# Combinatorial Mathematics

HERBERT JOHN RYSER
Volume: 14
Edition: 1
Pages: 172
https://www.jstor.org/stable/10.4169/j.ctt5hh8v6

1. Front Matter
(pp. i-viii)
2. PREFACE
(pp. ix-x)
Herbert J. Ryser
3. ACKNOWLEDGMENTS
(pp. xi-xii)
(pp. xiii-xvi)
5. CHAPTER 1 FUNDAMENTALS OF COMBINATORIAL MATHEMATICS
(pp. 1-16)

Combinatorial mathematics, also referred to as combinatorial analysis or combinatorics, is a mathematical discipline that began in ancient times. According to legend the Chinese Emperor Yu (c. 2200 B.C.) observed the magic square

$\left( {\begin{array}{*{20}{c}} 4 & 9 & 2 \\ 3 & 5 & 7 \\ 8 & 1 & 6 \\ \end{array}} \right)$

on the back of a divine tortoise. Permutations had a feeble beginning in China before 1100 B.C., and Rabbi Ben Ezra (c. 1140 A.D.) seems to have known the formula for the number of combinations ofnthings takenrat a time. Much of the earliest work is tied to number mysticism. But during the last few centuries various writers have approached the subject from...

6. CHAPTER 2 THE PRINCIPLE OF INCLUSION AND EXCLUSION
(pp. 17-28)

LetSbe ann-set. Let each$a \in S$be assigned a uniqueweight$W(a)$with$W(a)$an element of a fieldF. No restrictions are placed on the fieldFor on the weight assignments withinF. But frequently the combinatorial problem under consideration suggests some natural weight assignment. In many problems each$a \in S$is assigned a weight$W(a)$equal to the positive integer 1. LetPdenote anN-set ofNproperties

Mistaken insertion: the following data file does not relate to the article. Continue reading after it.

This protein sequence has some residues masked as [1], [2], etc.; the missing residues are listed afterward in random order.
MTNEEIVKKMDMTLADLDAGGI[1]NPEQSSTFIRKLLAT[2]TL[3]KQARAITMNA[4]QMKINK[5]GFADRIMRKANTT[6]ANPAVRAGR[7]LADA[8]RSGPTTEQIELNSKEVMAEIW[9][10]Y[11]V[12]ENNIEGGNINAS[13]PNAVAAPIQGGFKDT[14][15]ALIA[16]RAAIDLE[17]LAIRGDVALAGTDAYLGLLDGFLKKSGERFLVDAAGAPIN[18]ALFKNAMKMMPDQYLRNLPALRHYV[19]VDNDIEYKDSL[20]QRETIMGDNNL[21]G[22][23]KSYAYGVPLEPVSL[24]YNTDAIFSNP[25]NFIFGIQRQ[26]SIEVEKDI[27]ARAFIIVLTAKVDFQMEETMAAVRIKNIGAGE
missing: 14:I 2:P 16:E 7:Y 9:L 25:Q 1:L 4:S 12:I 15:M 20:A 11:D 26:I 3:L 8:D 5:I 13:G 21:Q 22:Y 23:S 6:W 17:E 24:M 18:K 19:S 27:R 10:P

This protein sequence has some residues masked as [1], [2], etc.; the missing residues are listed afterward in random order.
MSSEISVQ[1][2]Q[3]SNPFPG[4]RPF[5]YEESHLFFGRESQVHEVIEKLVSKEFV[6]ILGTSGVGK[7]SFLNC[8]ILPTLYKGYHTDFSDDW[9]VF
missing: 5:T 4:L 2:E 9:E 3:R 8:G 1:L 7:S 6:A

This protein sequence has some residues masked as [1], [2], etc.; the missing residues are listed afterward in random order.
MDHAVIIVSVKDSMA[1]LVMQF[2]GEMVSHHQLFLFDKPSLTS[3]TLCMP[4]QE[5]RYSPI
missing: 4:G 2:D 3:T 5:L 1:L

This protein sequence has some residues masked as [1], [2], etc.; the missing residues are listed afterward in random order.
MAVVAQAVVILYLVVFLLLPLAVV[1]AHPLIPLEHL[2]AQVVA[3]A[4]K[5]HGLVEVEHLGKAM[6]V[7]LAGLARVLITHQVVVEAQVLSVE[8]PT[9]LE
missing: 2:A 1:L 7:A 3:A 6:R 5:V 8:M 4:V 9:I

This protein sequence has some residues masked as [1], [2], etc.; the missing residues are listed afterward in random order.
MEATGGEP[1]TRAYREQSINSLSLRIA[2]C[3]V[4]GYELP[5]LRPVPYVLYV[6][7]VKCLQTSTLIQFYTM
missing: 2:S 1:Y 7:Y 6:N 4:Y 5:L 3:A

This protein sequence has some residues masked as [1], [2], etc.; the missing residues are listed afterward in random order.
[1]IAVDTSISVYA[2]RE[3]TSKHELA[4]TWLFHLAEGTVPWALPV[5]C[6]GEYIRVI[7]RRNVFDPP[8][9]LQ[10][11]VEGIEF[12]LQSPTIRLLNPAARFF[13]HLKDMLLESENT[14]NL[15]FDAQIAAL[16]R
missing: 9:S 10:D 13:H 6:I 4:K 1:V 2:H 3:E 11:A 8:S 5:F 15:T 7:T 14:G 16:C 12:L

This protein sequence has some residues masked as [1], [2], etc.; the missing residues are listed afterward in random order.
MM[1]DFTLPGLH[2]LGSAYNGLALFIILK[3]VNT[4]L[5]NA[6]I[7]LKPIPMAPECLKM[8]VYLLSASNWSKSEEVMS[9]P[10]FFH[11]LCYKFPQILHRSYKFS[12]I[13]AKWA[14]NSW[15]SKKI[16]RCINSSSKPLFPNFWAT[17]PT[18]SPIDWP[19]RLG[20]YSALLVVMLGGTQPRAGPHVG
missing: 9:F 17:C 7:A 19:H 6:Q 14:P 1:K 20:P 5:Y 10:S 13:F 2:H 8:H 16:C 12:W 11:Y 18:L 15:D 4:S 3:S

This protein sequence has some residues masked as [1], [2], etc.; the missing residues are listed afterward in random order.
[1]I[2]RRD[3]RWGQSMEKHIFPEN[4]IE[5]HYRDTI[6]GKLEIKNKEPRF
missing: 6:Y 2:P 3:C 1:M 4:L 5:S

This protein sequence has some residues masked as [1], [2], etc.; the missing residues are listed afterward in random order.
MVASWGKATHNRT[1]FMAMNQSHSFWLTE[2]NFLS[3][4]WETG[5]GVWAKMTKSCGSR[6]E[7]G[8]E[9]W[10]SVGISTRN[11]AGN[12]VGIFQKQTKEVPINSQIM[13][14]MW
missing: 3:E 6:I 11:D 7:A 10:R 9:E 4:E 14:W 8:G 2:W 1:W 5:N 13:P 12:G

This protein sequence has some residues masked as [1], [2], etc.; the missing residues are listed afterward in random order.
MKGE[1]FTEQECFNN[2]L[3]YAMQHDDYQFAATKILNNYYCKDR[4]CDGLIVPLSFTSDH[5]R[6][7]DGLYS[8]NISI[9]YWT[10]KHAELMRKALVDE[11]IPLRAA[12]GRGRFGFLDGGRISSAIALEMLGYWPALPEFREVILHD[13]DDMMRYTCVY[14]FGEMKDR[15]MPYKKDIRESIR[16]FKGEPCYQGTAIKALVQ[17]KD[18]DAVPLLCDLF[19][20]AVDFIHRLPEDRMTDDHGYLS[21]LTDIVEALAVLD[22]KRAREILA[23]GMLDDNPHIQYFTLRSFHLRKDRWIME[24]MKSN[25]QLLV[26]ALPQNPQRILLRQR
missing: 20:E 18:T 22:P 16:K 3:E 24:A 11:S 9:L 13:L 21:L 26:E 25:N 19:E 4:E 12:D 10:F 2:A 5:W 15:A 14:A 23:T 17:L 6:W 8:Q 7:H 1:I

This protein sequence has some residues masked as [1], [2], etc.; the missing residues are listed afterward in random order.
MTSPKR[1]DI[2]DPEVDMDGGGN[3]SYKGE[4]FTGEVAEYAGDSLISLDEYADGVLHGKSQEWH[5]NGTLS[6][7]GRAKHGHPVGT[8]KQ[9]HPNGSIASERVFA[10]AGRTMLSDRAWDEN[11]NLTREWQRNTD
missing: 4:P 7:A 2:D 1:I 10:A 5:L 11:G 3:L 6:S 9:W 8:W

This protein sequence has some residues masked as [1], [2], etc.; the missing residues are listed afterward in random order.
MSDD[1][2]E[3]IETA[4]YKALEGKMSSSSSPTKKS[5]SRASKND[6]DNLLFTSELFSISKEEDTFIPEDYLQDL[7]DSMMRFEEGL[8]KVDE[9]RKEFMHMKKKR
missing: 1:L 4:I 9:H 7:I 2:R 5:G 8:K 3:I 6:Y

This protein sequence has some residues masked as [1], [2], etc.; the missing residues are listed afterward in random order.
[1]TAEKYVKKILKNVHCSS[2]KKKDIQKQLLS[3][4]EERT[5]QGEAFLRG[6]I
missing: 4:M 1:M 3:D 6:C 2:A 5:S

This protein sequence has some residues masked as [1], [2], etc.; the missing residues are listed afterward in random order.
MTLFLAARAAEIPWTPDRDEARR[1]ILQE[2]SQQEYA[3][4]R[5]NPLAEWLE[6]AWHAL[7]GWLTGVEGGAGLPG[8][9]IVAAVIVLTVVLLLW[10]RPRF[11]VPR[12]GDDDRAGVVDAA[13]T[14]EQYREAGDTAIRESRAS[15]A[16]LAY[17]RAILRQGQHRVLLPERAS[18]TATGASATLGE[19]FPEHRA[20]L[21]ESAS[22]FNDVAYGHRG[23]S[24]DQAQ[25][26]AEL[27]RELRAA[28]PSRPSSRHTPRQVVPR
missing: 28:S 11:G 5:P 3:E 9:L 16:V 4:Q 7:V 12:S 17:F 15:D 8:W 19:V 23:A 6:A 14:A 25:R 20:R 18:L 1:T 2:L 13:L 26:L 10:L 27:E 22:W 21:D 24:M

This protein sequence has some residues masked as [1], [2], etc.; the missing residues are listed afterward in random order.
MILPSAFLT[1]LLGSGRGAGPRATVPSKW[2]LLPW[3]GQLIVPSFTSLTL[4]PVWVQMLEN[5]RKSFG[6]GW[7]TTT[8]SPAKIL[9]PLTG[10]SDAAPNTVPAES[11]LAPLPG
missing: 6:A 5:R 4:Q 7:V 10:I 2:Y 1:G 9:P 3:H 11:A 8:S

(1.1)${P_1},{P_2},...,{P_N}$

connected with the elements ofSand let

(1.2)$\{ {P_{{i_1}}},{P_{{i_2}}},.,{P_{{i_r}}}\}$

denote anr-subset ofP. Let

(1.3)$W({P_{{i_1}}},{P_{{i_2}}},.,{P_{{i_r}}})$

equal the sum of the weights of...

7. CHAPTER 3 RECURRENCE RELATIONS
(pp. 29-37)

The relationship

(1.1)$\left( \begin{array}{l} n \\ r \\ \end{array} \right) = \left( \begin{array}{l} n - 1 \\ r \\ \end{array} \right) + \left( \begin{array}{l} n - 1 \\ r - 1 \\ \end{array} \right)$

is a simple instance of a recurrence. From (1.1) and the appropriate initial values one may evaluate the binomial coefficients for all nonnegative integersnandr. The evaluation procedure is schematically illustrated by the Pascal triangle. Relationships of many different types and varieties are called recurrences, and there is no need for us to insist on a formal definition of the term. But by and large a recurrence stands for a special type of relationship involving a quantity with integer parameters. This relationship is such that it may be used to evaluate the quantity term...